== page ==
State finances could put school districts in precarious situations

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State finances could put school districts in precarious situations

November 30, 2020 - 20:34
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Illinois’ fiscal house is not in order and there’s no clear path to making it right, said Bloom Township School Treasurer Bob Grossi. Depending on the direction legislators take, schools could be negatively impacted.

Grossi, who spoke to the District 233 school board at its Nov. 17 meeting, said in his 30-plus years in school finance, discussion of cuts are most prevalent this year. 

Grossi's primary role is to invest funds for the 13 school districts in Bloom Township, and five school district or Regional Offices of Education outside of Bloom Township. Districts pay a portion of his salary. It is not part of township government. The office is overseen by an elected three-person board.

He applauded Homewood-Flossmoor High School for always taking a long-range view on finances, but the district could be strained if the state pushes teacher pension payments onto local districts. The state is paying $1 billion annually to the Teachers Retirement System of Illinois. 

The defeat Nov. 3 of the graduated income tax amendment, that would have enabled the state to impose higher personal income tax rates on persons earning more, was planned as part of the state’s effort to balance the budget. With its defeat, Grossi said the state likely will raise taxes but will sweeten the deal by imposing a property tax freeze — another action that will hurt school budgets. The state has already imposed a cap limiting the amount of property tax increase school districts can collect.

State support of schools could also be reduced because the state’s budget is severely in the red. 

“Last year when the state was considering the budget, it was the goal to keep funding the same for every program. In order to do that, it cost the state about $43 billion,” Grossi said. “However, the revenue projection from the state, partially because the state is running a deficit to begin with, and partially because of the COVID shutdown of the economy, they estimated they’d be $5.8 billion short. 

“So the state basically had a decision, (borrow) $5.8 billion from the federal government or they cut all the budgets by 35%, which is what they needed to do to be solvent. They actually seriously looked at those cuts, and I costed them out. They would be a loss of $1,000 per pupil (for every student in Illinois), so H-F would lose $2.8 million in state funding,” Grossi said.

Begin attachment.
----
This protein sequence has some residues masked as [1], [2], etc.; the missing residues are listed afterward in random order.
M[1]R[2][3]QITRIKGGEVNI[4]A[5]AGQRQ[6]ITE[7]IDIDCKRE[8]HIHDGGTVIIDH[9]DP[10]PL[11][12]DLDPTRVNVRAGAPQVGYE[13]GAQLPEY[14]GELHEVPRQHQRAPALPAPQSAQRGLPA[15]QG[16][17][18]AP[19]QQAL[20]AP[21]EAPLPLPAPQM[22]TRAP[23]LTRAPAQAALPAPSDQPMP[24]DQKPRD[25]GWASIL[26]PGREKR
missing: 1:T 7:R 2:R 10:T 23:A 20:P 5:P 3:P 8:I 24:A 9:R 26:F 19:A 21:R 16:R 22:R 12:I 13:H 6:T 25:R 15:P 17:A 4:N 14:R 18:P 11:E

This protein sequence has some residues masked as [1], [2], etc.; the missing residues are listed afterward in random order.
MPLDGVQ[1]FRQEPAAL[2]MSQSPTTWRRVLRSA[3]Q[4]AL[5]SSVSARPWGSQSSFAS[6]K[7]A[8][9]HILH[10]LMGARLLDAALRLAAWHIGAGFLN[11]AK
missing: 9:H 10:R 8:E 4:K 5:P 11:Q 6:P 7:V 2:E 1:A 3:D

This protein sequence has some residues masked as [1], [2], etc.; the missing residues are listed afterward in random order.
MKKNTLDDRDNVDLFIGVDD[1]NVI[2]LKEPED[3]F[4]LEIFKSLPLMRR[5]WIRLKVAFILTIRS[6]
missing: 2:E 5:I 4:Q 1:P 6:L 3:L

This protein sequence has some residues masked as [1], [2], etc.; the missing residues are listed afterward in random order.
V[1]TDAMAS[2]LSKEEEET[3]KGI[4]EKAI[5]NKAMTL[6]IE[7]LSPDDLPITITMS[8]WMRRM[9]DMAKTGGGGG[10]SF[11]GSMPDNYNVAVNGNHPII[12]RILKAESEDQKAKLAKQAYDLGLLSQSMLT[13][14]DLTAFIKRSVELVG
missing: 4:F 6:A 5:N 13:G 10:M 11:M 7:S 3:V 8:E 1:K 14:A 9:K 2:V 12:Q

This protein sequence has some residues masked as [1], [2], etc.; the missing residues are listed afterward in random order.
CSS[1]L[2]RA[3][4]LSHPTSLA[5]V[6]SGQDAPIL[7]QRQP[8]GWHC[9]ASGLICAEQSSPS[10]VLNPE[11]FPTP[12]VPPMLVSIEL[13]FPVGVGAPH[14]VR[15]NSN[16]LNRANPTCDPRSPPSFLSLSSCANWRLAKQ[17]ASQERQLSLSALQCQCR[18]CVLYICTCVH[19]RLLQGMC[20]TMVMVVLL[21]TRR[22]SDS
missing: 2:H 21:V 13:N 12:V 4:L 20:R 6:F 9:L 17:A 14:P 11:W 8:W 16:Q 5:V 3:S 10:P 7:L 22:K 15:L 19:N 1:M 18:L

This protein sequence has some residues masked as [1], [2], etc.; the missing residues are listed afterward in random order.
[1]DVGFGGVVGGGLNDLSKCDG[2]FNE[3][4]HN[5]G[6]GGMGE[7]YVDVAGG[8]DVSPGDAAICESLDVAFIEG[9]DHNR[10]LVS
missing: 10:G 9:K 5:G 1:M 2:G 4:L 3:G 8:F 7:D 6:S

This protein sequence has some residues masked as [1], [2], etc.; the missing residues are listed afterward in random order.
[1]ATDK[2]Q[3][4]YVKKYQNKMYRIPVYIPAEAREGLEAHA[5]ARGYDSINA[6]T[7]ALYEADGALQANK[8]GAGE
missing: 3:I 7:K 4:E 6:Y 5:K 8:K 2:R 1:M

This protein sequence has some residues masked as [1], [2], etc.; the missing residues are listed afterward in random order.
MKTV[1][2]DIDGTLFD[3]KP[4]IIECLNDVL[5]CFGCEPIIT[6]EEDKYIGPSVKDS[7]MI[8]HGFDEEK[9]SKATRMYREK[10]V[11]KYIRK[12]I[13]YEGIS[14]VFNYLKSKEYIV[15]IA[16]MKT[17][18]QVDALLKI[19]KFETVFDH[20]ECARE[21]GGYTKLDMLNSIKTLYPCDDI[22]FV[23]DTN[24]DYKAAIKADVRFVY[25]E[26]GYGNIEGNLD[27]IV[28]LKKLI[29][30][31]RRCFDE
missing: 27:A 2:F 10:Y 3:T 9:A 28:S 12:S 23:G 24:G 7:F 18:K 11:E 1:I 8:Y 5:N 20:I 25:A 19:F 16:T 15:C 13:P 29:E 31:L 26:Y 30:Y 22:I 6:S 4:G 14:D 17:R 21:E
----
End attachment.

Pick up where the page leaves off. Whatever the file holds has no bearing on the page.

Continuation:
“Instead, the state decided to tap into a federal loan program that they have to pay back in three years. So they borrowed $5.8 billion to keep our funding the same” but Grossi doesn’t expect Illinois will be able to continue funding schools at the current rate.

Gov. J.B. Pritzker warned after the graduated income tax failed that the state will be forced to make painful cuts. Grossi said he knows decisions in Springfield are always political, and it goes without saying that “it is always politically incorrect to take money away from schools. So every time it was threatened some how, some way through smoke and mirrors schools got money even though the state didn’t have the money to give.”

“I think that the probability, whether it happens or not, I think everybody would agree the probability of the state cutting funding to education is higher than it’s ever been,” Grossi said.

“Also there has to be a recognition that although more money is needed to fund education and other programs, the other part of that taxation is why residents and businesses are leaving Illinois. So we have to be very careful how we address this problem and look at the long-term impact of these decisions in Springfield because bottom line is if we don’t have strong industrial/commercial property in Illinois for an extended period of time, that’s the engine that funds education long-term and that’s what’s necessary so when our kids graduate from our schools they stay in Illinois and have a job. So we have to keep that filter when we make those decisions,” he stressed.

Schools in the South Suburbs benefited from the Evidence Based Funding, a redesigned way of distributing state aid.

“The formula reads in essence to take some money away from the wealthiest districts in the beginning but after that they pro-rate the decrease equally from every school district in the state,” Grossi explained. “So if there’s a 5% decrease to the $7.1 billion in Evidence Based Funding, that 5% decrease is $355 million which means schools lose about $180 per pupil. 

“So just a note to keep in the back of your mind, H-F would lose about $500,000 for every 5% decrease in state funding,” Grossi reminded the school board members.

“Bottom line, and why we presented this, is that we think it’s a serious issue that’s not going to have a serious impact this year. Probably some impact next year, but long term it will have a serious impact,” he added.

“The district has always done a good job at maintaining fund balance reserves. The district is well prepared for the situation but it’s a long-term fiscal crisis. It will have an impact on all schools in the state, including H-F. The district should make its consideration on its tax levy based on its fund balance target, its capital needs and wants and its threats that may emerge in Springfield.”

The district adopted its 2020 $40.8 million levy following Grossi’s presentation.